Chris Headley (EE ’06) demonstrates the new ‘lab-in-a-box,’ which ECE developed for a series of EE and CPE courses. The personal, portable kits enable students to experiment and explore outside of class.
Recent curriculum changes are boosting undergraduate presentation experience, providing more elective options, and better integrating theory with experimentation and design.
Beginning with the class of 2008, all students are taking a new sophomore-level course, called Engineering Professionalism in ECE. The course provides writing and presentation instruction and practice in the context of electrical and computer engineering. Instruction and case studies relate to contemporary ECE issues, global impact issues, and ethics.
Expanded science/math electives
Engineering science electives have also been expanded. Previous classes were restricted to a choice of Statics, Multi-Body Mechanics and Visualization, and Engineering Thermodynamics. Reflecting the growing interdisciplinary nature of the field, current science electives include 15 additional courses in biology, physics, chemical engineering, industrial systems engineering, and mechanical engineering. The mathematics electives also have been increased by eight courses.
Blending theory with hands-on
In a move to encourage personal exploration and experimentation throughout the curriculum, ECE has developed personal laboratory kits to support a sequence of four required courses. The kits include a powered protoboard, switches, a logic probe, potentiometer, clocks, and LEDs and fits in a container about the size of a textbook. For each class that uses the “lab-in-a-box,” students purchase a bag of course-specific components, such as resistors, capacitors, inductors, digital ICs and op amps.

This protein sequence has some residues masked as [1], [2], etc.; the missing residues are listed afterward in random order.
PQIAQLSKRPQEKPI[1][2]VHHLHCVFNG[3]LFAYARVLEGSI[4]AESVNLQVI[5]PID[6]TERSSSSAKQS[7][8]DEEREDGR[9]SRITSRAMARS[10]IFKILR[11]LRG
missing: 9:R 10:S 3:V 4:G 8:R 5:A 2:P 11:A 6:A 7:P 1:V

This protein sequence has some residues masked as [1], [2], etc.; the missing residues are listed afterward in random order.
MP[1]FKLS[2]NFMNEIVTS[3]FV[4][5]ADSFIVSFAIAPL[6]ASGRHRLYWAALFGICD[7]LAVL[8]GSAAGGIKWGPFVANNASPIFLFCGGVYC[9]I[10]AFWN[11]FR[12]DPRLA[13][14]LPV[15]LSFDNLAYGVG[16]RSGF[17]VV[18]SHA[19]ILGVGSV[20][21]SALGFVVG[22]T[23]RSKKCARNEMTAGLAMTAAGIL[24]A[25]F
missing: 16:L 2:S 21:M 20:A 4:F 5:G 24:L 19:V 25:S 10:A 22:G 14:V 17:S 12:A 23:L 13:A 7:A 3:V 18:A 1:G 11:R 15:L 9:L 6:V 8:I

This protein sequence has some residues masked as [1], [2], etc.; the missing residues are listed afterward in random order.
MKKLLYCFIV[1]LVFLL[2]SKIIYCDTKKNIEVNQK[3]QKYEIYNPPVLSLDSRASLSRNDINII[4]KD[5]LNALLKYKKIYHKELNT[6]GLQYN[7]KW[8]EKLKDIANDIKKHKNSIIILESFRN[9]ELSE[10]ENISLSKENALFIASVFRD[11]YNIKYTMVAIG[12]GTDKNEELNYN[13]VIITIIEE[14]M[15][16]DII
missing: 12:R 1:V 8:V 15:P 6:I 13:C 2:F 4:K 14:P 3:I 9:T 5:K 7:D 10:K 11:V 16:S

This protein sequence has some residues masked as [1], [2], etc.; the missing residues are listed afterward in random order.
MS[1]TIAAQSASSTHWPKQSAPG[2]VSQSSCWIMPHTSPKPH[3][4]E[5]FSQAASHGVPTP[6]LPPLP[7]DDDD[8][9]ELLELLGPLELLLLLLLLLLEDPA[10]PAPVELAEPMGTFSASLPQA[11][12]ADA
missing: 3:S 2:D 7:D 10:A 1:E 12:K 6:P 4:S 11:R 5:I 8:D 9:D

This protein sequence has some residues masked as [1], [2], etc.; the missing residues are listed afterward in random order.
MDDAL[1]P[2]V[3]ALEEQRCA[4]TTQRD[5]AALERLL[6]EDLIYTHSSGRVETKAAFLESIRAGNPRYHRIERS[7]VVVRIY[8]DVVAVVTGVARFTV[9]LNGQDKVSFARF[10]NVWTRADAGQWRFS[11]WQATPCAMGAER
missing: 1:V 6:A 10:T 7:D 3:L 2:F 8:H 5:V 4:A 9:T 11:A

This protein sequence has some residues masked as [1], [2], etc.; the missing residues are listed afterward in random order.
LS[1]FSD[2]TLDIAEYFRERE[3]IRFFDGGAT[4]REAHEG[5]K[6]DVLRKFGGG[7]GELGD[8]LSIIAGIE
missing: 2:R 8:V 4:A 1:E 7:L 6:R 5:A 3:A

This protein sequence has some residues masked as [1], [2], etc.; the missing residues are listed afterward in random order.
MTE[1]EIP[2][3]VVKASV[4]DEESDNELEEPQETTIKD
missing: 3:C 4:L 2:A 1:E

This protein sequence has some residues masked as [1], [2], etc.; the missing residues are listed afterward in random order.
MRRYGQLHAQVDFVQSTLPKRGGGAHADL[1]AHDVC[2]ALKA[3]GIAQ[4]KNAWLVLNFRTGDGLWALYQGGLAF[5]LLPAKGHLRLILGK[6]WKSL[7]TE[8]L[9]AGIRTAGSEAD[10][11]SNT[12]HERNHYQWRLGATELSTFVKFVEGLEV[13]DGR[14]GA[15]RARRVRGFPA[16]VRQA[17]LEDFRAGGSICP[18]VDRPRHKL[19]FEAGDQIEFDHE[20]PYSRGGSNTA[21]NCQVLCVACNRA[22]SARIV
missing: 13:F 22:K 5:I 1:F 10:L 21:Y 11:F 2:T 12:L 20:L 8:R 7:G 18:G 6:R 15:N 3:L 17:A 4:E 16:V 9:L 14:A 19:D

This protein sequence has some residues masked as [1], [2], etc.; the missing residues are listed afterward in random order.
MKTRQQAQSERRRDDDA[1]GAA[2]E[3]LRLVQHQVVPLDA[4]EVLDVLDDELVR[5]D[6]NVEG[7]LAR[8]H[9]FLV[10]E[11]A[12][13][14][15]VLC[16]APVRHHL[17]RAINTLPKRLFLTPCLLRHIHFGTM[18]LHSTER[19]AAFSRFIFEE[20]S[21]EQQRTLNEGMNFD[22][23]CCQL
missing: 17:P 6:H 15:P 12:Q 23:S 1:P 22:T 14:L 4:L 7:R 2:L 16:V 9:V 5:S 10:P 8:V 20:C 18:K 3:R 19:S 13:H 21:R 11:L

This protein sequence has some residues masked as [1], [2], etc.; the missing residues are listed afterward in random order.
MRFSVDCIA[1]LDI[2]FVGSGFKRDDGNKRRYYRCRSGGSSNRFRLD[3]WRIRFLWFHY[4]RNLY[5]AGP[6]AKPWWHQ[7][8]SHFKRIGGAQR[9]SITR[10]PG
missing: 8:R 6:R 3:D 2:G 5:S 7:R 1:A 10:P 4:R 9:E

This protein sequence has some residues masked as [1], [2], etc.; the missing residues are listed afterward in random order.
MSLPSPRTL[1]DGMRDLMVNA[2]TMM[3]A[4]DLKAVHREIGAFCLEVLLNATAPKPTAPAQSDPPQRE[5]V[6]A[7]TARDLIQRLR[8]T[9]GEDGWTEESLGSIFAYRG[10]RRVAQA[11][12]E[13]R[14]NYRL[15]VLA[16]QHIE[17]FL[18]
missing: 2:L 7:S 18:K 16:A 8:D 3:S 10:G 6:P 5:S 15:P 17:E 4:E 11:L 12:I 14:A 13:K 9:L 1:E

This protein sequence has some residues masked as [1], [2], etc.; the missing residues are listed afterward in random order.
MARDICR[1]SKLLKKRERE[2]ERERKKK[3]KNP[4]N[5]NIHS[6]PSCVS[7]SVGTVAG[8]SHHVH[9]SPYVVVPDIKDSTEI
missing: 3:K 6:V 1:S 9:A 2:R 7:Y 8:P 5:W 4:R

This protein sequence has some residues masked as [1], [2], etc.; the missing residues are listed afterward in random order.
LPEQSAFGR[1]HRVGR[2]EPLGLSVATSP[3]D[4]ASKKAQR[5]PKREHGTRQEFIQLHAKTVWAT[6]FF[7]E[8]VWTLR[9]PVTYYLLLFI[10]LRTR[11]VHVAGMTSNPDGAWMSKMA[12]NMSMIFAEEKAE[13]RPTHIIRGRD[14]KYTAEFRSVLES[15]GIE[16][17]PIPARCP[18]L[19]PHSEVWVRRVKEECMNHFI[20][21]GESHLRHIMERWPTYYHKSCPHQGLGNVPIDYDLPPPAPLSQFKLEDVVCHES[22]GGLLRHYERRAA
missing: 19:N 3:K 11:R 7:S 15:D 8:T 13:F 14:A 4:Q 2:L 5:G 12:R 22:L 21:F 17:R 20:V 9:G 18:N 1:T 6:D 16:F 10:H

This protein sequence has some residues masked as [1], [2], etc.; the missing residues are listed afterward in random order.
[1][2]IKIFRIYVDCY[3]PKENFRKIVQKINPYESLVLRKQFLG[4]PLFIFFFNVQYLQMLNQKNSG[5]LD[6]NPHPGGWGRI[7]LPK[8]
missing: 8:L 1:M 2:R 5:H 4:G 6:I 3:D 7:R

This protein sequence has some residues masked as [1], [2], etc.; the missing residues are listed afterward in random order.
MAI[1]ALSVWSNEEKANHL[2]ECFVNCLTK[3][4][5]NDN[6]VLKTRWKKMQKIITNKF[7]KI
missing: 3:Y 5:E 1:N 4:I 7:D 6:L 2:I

Beginning with the sophomore-level courses in Electric Circuit Analysis and Introduction to Computer Engineering, students use the laboratories for homework and project assignments. The kits are also used in Digital Design, required for CPEs, and AC Circuit Analysis, which is required for EEs.
The biggest advantage to the kits is that students can now try out circuits and designs without going to a special room or taking a special course, according to Robert Hendricks, who served as faculty lead on the effort. “With lab-in-a-box, students can wire up a design any time of day,” he said.
The CPE program has been revised to reflect developments in the field with a stronger integration of hardware and software and a focus on embedded systems and real-time operating systems. Beginning with the class of 2008, CPEs are studying system architecture, operating systems, and data structures in the ECE department, with an engineering focus.
With the new curriculum, students get a strong programming background with Engineering Problem Solving with C++, Introduction to Data Structures and Algorithms, Introduction to UNIX, and Software Engineering. Newly required courses include Computer Organization and Architecture and Embedded System Design.